The results of a small clinical trial – 12 weeks – was published online in The New England Journal of Medicine and was presented at the American Thoracic Society’s annual meeting in Philadelphia.
The 12-week study involved 104 asthma patients whose disease was not well controlled by their existing medications and who also had elevated levels of a type of immune system cell associated with problematic asthma. Those patients in the study who took Dupilumab saw both the number of asthma attacks or other outbreaks of symptoms decrease by 87 percent when compared with those receiving a placebo. The study results also showed those patients taking Dupilumab had improved measures of lung function and disease control, as well.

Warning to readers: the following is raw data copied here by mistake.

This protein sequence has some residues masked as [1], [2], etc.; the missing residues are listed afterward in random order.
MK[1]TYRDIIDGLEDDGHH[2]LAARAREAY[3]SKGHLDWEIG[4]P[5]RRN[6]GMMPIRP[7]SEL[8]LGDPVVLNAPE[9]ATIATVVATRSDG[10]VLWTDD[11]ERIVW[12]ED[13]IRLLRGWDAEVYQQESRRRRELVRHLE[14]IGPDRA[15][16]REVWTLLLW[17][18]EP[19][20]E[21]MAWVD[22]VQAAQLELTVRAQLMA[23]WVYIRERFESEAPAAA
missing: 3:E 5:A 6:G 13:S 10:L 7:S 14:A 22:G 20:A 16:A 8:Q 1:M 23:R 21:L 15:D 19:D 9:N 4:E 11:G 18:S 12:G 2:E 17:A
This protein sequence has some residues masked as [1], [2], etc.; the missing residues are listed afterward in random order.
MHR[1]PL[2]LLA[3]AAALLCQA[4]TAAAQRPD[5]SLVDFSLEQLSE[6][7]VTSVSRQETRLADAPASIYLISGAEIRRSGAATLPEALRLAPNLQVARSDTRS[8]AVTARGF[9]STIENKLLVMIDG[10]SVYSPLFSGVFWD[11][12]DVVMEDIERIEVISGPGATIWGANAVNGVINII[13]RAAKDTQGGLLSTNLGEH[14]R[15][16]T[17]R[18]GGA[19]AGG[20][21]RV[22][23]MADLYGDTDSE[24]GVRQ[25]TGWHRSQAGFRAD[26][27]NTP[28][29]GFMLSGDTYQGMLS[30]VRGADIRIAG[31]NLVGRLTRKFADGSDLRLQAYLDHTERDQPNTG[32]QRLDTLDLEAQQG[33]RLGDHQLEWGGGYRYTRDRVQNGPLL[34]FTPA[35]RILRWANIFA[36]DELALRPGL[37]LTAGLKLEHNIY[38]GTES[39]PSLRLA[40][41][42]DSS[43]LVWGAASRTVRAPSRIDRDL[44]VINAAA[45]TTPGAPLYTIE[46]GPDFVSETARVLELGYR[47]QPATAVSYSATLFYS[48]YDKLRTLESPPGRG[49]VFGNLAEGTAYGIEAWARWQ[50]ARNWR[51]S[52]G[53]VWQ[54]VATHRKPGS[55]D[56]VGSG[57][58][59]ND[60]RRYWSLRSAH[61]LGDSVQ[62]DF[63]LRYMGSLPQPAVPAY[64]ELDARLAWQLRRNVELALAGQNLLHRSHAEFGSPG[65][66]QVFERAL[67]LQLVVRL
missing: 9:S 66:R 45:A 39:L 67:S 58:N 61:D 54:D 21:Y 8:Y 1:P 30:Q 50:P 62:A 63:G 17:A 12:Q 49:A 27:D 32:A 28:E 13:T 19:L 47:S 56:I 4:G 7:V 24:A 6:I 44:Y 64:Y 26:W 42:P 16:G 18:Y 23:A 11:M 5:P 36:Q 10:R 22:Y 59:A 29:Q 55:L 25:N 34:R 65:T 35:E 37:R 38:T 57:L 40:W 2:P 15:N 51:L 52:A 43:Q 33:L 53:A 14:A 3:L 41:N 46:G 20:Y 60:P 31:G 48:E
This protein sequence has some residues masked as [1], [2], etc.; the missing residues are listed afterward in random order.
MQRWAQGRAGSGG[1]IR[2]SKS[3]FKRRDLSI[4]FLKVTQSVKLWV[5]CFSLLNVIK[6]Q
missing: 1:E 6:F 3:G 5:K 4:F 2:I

Dupilumab works by blocking the action of interleukin-4 and interleukin-13, two inflammatory chemicals made by the body which are believed to contribute to asthma.
In America, about 25 million people have asthma. It is estimated that about 10-20 percent of those Americans having asthma cannot control the disease by common therapy – inhaled steroids and long-acting beta agonists.
The New England Journal of Medicine also published a commentary on the asthma study. The commentary stated it was “too early to tell if this therapy will be of clinical value,” though it was probably “on the right path,” and much” larger studies taking at least two years will be needed before Dupilumab could reach the market.”